The Sialkot Saga, by Ashwin Sanghi is a thriller based on lives of two characters called Arvind & Arbaaz. Arvind comes from a Marwari business family, and Arbaaz is someone who starts off as a goon; and the character evolves with every 100 pages in the book.
Arvind and Arbaaz begin as strangers, leading their lives in a mutually exclusive manner. The two characters are as different as chalk and cheese, but Ashwin manages to weave an intrinsic plot which culminates to Arvind and Arbaaz becoming each others arch nemesis.
The plot of the book on face value might seem like a mix of three books by Jeffrey Archer. In a way, The Sialkot Saga is a mix of Kane and Abel, Not a Penny More; Not a Penny Less and The Fourth Estate by Archer. But, it’s the hypnotic style of Sanghi’s narration that makes this book; and all of the past books written by him, an absolute delight to read.
The book starts with a mysterious prologue. Moving forward, lives of Arbaaz and Arvind’s are segregated in decades starting all the way from 1950s to 2010. At the start of every decade, there’s another story that talks about a secret that originated thousands of years before Arvind and Arbaaz.
Very few authors would have the gumption to execute such an intricate plot and three story lines with such finesse and ease. Right from his debut with The Rozabal Line, Ashwin likes to toss the mind of the reader from one track to another. Personally, I fell in love with this form of narration in his book The Chanakya’s Chant, which continues to be one of my favorite books in thriller genre.
What makes the narration of The Sialkot Saga, a masterpiece in its own right is how effortlessly Ashwin Sanghi collates characters like Atal Bihari Vajpayee, Karma Tshering, Abdul Dada, Paromita, Abhilasha, Vinay, Adhyapika Jyoti, Alisha and many others, connects the dots and most importantly; connects Arvind and Arbaaz.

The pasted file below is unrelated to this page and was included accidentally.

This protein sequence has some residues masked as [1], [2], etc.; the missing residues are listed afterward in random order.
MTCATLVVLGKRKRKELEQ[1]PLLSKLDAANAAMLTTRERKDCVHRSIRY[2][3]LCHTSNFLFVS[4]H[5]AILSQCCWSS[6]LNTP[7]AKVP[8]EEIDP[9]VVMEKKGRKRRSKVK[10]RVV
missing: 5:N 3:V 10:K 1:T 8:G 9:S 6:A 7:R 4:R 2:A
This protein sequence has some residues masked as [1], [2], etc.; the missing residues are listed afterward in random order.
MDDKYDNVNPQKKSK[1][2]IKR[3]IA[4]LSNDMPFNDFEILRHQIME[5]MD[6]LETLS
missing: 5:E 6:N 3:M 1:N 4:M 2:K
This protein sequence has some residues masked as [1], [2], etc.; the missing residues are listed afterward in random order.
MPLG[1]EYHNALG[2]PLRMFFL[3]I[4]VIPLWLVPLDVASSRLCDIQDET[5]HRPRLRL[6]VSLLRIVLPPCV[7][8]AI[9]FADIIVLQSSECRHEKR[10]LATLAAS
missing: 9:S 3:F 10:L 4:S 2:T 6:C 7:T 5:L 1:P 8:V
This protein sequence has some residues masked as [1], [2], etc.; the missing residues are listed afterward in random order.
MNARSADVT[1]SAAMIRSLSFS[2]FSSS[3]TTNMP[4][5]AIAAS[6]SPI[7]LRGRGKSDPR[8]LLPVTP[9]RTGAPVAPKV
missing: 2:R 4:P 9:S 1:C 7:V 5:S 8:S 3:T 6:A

What raises the bar even further is that these characters are intertwined beautifully in some of the most significant historical events like 9/11 attacks, 1993 bombing, attacks of 26/11, dot com bubble burst, stamp paper scam, IPL, etc.
The dizzy cocktail of these characters and events will definitely keep the reader hooked, wondering and guessing what turn will the story take in the next few pages. Even here, Ashwin manages to remove one rabbit after another.
The Sialkot Saga in many ways is like experiencing a roller coaster without moving from your seat. So, brace yourself and start reading, NOW.
Disclaimer 01: A copy of this book was sent to the blog through the Flipkart blogger program.
Disclaimer 02: Ashwin Sanghi is one of my favorite author, but this is an absolutely unbiased review. The Sialkot Saga is genuinely a very good book and I’d definitely recommend it to anybody who wants to read a book that’s a mix of Indian History post Independence, philosophy and a thriller.